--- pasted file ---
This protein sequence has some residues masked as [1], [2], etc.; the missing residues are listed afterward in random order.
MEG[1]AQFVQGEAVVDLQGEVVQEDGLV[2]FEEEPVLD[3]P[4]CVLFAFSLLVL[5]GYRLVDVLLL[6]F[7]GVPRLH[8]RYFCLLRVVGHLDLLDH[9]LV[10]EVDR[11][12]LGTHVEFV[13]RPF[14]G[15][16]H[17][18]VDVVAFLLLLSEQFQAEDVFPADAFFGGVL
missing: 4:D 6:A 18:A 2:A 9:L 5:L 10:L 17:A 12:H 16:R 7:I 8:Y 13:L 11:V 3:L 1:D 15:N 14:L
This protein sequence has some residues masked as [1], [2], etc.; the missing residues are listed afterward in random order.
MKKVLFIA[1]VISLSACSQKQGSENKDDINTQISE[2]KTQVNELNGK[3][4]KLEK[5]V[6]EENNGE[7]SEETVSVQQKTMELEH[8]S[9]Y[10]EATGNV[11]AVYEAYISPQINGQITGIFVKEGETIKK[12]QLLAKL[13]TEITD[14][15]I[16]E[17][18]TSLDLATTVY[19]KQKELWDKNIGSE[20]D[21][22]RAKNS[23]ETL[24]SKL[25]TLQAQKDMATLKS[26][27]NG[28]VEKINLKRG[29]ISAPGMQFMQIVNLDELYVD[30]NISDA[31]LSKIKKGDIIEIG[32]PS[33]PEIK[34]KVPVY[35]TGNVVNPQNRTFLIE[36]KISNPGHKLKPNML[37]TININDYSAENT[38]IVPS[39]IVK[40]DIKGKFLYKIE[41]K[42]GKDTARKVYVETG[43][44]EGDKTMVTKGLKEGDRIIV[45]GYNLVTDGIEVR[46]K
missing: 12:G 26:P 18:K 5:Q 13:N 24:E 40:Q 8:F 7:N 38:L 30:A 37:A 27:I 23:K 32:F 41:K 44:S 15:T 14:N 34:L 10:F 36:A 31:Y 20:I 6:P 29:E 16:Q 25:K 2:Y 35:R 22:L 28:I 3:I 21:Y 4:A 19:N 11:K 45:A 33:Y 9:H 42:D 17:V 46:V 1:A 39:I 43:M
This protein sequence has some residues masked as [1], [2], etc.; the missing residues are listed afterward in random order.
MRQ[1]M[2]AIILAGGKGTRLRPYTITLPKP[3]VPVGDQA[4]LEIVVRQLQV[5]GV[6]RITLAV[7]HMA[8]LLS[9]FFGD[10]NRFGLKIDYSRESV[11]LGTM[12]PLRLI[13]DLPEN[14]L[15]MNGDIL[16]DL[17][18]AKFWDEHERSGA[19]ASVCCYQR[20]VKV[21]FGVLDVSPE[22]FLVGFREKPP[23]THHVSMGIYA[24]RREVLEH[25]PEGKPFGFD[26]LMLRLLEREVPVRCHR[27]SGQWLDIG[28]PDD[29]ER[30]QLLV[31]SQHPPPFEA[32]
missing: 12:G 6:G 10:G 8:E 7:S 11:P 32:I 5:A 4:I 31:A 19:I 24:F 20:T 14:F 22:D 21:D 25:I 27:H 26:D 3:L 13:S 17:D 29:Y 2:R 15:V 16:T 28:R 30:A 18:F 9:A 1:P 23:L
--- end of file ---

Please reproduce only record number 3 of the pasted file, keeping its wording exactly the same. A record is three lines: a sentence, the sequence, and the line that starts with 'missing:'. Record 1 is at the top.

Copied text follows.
This protein sequence has some residues masked as [1], [2], etc.; the missing residues are listed afterward in random order.
MRQ[1]M[2]AIILAGGKGTRLRPYTITLPKP[3]VPVGDQA[4]LEIVVRQLQV[5]GV[6]RITLAV[7]HMA[8]LLS[9]FFGD[10]NRFGLKIDYSRESV[11]LGTM[12]PLRLI[13]DLPEN[14]L[15]MNGDIL[16]DL[17][18]AKFWDEHERSGA[19]ASVCCYQR[20]VKV[21]FGVLDVSPE[22]FLVGFREKPP[23]THHVSMGIYA[24]RREVLEH[25]PEGKPFGFD[26]LMLRLLEREVPVRCHR[27]SGQWLDIG[28]PDD[29]ER[30]QLLV[31]SQHPPPFEA[32]
missing: 12:G 6:G 10:G 8:E 7:S 11:P 32:I 5:A 4:I 31:A 19:I 24:F 20:T 14:F 22:D 21:D 25:I 27:H 26:D 3:L 13:S 17:D 29:Y 2:R 15:V 16:T 28:R 30:A 18:F 9:A 1:P 23:L